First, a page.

DEAN: Well, it certainly is an admission against interests. And these are admissible in many proceedings. I think what he should be worried about is what's happening abroad. A couple hours ago, knowing we're going to be talking about this tonight, I send an e-mail to my friend Philippe Sands (ph), who is an international lawyer based in London, who is really responsible for Spain initiating its inquiry into the so-called Bush six. It doesn't include Cheney, but it includes his former chief of staff and counsel, David Addington.

What Cheney is doing - and Philippe made very clear to me that they are still on-going and those investigations are very active. They have not dropped them. He is pouring some gasoline on the fire, if you will. He's just making it worse for them.

OLBERMANN: We had heard from London not two weeks ago that the Iraq Commission there, the inquiry by Lord Chilcott (ph) was looking to talk to Bush executives and Bush officials and maybe even American soldiers. So they amped that process up by what he said here. Sticking to our own country, what if the attorney general now hears this and goes, I don't have any choice? Politically we have to let the chips fall where they may. The man has come out and said I was a great supporter of waterboarding. And, yes, I lost the battle to stop waterboarding, which means he was the one who advocated for its continuance.

Can Rahm Emanuel or the president of the United States stop him? Would Holder need to step down in protest if he couldn't get what he wanted in the way of prosecution?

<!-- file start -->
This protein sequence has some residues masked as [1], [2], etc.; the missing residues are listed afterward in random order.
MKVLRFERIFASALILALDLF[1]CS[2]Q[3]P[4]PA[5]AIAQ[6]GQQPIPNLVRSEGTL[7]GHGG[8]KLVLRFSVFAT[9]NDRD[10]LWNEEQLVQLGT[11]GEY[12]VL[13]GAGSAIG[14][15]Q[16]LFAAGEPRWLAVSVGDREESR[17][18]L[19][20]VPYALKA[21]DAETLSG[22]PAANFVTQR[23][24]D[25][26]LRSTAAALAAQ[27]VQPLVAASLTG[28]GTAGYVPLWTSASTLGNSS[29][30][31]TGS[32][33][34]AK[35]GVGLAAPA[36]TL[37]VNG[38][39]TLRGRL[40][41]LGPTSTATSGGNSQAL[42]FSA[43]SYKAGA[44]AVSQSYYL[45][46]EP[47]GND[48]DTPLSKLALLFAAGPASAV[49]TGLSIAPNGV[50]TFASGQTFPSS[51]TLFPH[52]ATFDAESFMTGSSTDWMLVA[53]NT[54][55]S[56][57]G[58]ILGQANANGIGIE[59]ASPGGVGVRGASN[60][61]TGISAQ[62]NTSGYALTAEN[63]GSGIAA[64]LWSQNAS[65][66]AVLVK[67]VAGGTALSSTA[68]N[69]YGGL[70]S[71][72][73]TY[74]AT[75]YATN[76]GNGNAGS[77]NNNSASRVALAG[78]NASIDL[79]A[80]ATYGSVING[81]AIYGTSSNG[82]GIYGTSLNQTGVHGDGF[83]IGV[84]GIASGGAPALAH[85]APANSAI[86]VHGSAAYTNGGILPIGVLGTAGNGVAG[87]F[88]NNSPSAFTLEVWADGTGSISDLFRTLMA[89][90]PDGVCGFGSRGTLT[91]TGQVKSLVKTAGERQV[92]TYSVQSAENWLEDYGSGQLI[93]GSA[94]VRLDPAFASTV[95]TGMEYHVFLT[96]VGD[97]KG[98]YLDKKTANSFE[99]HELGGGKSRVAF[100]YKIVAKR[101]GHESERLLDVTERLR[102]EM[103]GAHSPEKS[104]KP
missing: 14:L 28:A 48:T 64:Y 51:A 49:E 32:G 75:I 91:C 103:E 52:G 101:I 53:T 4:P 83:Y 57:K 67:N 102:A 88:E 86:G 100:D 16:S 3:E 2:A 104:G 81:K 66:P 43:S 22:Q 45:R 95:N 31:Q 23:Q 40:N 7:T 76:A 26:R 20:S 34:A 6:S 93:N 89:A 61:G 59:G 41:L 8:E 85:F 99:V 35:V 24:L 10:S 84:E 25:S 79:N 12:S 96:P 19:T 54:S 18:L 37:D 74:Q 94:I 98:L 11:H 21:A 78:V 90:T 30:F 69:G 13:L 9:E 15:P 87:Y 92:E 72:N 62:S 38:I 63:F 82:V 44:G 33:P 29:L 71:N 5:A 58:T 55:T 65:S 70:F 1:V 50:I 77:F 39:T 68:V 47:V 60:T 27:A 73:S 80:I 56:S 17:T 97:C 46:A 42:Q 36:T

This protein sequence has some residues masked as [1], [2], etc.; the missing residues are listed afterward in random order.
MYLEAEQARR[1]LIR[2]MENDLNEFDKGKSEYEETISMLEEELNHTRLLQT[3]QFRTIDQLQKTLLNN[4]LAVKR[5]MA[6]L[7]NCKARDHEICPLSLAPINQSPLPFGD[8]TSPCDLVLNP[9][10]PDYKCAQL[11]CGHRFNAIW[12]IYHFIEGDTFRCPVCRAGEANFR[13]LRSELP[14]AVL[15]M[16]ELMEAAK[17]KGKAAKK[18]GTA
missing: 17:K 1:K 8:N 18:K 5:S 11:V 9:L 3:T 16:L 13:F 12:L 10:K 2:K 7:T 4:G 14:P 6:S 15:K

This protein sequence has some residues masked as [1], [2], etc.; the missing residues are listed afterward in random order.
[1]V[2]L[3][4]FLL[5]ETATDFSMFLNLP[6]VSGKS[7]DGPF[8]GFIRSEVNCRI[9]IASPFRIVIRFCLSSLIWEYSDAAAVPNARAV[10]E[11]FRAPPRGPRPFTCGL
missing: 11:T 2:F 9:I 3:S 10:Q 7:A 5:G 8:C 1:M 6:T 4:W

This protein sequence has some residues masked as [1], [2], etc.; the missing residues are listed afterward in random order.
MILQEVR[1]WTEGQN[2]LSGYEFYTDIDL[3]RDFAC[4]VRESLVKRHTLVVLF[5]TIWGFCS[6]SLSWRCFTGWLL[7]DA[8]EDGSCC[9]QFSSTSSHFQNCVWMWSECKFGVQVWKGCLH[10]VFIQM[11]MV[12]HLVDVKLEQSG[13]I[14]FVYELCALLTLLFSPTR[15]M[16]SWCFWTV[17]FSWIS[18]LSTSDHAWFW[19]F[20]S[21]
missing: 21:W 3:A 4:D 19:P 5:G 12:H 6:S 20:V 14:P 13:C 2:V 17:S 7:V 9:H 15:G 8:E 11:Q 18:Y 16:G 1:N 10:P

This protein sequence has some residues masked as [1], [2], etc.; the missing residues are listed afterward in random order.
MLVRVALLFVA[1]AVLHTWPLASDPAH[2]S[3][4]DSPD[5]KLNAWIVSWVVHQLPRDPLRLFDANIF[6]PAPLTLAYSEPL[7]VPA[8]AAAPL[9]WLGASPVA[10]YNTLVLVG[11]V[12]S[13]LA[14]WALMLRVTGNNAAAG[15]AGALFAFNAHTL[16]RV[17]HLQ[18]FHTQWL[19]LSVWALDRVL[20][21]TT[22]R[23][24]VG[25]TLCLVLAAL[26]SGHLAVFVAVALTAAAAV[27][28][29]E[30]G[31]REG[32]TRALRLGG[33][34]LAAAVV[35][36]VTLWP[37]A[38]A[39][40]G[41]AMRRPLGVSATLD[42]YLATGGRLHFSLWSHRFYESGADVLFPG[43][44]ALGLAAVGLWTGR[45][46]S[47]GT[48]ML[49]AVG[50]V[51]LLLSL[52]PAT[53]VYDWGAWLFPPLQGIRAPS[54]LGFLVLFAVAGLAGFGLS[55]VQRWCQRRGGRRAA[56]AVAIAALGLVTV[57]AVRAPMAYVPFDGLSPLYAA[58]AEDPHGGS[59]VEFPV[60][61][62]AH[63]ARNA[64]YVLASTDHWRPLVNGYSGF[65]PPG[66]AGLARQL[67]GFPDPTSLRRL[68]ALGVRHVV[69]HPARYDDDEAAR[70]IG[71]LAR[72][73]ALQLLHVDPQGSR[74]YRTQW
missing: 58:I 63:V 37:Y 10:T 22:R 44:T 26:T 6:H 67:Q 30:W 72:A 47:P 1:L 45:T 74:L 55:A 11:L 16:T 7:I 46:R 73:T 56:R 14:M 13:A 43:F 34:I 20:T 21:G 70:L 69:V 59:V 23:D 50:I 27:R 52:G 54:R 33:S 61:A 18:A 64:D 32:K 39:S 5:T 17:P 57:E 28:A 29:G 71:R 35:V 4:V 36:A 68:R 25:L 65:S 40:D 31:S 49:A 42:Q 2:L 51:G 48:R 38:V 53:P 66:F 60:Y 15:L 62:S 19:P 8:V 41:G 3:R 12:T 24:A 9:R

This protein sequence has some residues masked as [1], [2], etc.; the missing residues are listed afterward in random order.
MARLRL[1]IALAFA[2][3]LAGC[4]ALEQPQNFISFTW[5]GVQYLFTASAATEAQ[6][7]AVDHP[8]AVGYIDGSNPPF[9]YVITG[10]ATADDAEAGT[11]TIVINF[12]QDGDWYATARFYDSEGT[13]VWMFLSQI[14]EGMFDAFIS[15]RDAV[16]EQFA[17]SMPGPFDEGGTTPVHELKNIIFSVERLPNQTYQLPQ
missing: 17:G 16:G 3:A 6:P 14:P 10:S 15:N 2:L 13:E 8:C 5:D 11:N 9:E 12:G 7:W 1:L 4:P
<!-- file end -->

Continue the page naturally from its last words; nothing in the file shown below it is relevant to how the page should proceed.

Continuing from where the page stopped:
DEAN: Well, from your lips to the president and attorney general's minds. There doesn't seem to be any disposition there to do it. If, however, there were that disposition, the only way, let's say, Holder could be stopped would be either persuaded by the president himself, or Emanuel, or the president would have to fire him, and it would be to end sort of the league of the Saturday night massacre, where you stop a prosecution with extreme action. And that's not likely to happen. I think Holder wouldn't go that far. So nothing is happening there, Keith.

OLBERMANN: Is there some strategy that you can discern behind what Mr. Cheney is doing? Is there some sense that he's banking on the president not to fulfill his international obligation to prosecute here, as Jonathan Turley always points out to us? Is he saying, I'm going to put out as much as I can, and if somehow it does come to pass somebody wants to prosecute at some point, this president is going to have to wind up immunizing that vice president?

DEAN: Well, it looks like what Cheney is doing is kind of a two-fold strategy. One is political. The other may be historical. Political, I say that he's, in a sense, laying it out that if Obama doesn't use these techniques and there's another terrorist attack, he's got an I told you so that won't stop, which is going to be politically advantageous, and lord knows and we should all hope that doesn't happen, given the consequences of the kind of politics we might follow after another attack.

The other is historical. He's trying to decriminalize it, say I believed in this before. I believe in it now. I believed in it at the end of the administration. I'm still pushing it. It's solid policy. It's wise. And that sort of historically softens it for him, because it's very outside the possibility of him ever being prosecuted for this. His aides might. Spain might do something. But the vice president himself not likely. I think he's playing that game and probably pushing it primarily for political purposes.